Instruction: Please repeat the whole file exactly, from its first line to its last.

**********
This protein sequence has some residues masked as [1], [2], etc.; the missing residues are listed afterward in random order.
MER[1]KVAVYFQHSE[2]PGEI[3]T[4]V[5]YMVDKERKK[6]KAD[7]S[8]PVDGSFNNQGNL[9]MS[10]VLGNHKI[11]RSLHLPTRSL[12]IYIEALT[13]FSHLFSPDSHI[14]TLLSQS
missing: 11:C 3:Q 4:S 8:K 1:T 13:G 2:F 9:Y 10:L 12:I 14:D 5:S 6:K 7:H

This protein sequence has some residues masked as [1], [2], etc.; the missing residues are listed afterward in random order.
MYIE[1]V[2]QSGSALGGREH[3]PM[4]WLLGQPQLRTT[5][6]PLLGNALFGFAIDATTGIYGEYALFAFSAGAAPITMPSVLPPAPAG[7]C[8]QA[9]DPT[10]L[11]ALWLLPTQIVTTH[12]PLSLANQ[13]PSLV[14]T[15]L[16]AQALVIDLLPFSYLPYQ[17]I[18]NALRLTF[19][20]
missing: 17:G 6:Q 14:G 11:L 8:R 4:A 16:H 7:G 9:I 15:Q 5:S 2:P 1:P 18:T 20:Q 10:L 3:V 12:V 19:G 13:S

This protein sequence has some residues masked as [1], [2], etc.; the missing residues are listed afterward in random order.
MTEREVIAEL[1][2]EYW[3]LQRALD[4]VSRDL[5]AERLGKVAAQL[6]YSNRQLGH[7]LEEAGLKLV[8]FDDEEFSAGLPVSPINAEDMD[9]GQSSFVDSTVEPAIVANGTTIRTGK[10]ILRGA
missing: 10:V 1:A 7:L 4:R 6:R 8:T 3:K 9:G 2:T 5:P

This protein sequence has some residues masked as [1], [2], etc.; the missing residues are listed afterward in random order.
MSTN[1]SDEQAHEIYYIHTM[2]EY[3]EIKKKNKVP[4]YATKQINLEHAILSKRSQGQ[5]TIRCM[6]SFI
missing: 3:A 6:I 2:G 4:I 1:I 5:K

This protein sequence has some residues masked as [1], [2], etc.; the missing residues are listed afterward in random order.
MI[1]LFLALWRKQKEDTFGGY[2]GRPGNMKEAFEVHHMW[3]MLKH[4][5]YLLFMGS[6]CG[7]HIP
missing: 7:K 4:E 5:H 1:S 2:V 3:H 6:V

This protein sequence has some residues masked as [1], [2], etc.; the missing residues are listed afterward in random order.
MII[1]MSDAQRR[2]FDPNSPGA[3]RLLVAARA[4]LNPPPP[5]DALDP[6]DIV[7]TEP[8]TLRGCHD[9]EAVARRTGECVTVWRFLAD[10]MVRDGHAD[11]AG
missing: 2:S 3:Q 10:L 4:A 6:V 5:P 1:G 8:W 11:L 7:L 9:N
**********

This protein sequence has some residues masked as [1], [2], etc.; the missing residues are listed afterward in random order.
MER[1]KVAVYFQHSE[2]PGEI[3]T[4]V[5]YMVDKERKK[6]KAD[7]S[8]PVDGSFNNQGNL[9]MS[10]VLGNHKI[11]RSLHLPTRSL[12]IYIEALT[13]FSHLFSPDSHI[14]TLLSQS
missing: 11:C 3:Q 4:S 8:K 1:T 13:G 2:F 9:Y 10:L 12:I 14:D 5:S 6:K 7:H

This protein sequence has some residues masked as [1], [2], etc.; the missing residues are listed afterward in random order.
MYIE[1]V[2]QSGSALGGREH[3]PM[4]WLLGQPQLRTT[5][6]PLLGNALFGFAIDATTGIYGEYALFAFSAGAAPITMPSVLPPAPAG[7]C[8]QA[9]DPT[10]L[11]ALWLLPTQIVTTH[12]PLSLANQ[13]PSLV[14]T[15]L[16]AQALVIDLLPFSYLPYQ[17]I[18]NALRLTF[19][20]
missing: 17:G 6:Q 14:G 11:L 8:R 4:A 16:H 7:G 9:I 15:Q 5:S 2:P 1:P 18:T 20:Q 10:L 3:V 12:V 19:G 13:S

This protein sequence has some residues masked as [1], [2], etc.; the missing residues are listed afterward in random order.
MTEREVIAEL[1][2]EYW[3]LQRALD[4]VSRDL[5]AERLGKVAAQL[6]YSNRQLGH[7]LEEAGLKLV[8]FDDEEFSAGLPVSPINAEDMD[9]GQSSFVDSTVEPAIVANGTTIRTGK[10]ILRGA
missing: 10:V 1:A 7:L 4:R 6:R 8:T 3:K 9:G 2:T 5:P

This protein sequence has some residues masked as [1], [2], etc.; the missing residues are listed afterward in random order.
MSTN[1]SDEQAHEIYYIHTM[2]EY[3]EIKKKNKVP[4]YATKQINLEHAILSKRSQGQ[5]TIRCM[6]SFI
missing: 3:A 6:I 2:G 4:I 1:I 5:K

This protein sequence has some residues masked as [1], [2], etc.; the missing residues are listed afterward in random order.
MI[1]LFLALWRKQKEDTFGGY[2]GRPGNMKEAFEVHHMW[3]MLKH[4][5]YLLFMGS[6]CG[7]HIP
missing: 7:K 4:E 5:H 1:S 2:V 3:H 6:V

This protein sequence has some residues masked as [1], [2], etc.; the missing residues are listed afterward in random order.
MII[1]MSDAQRR[2]FDPNSPGA[3]RLLVAARA[4]LNPPPP[5]DALDP[6]DIV[7]TEP[8]TLRGCHD[9]EAVARRTGECVTVWRFLAD[10]MVRDGHAD[11]AG
missing: 2:S 3:Q 10:L 4:A 6:V 5:P 1:G 8:W 11:L 7:L 9:N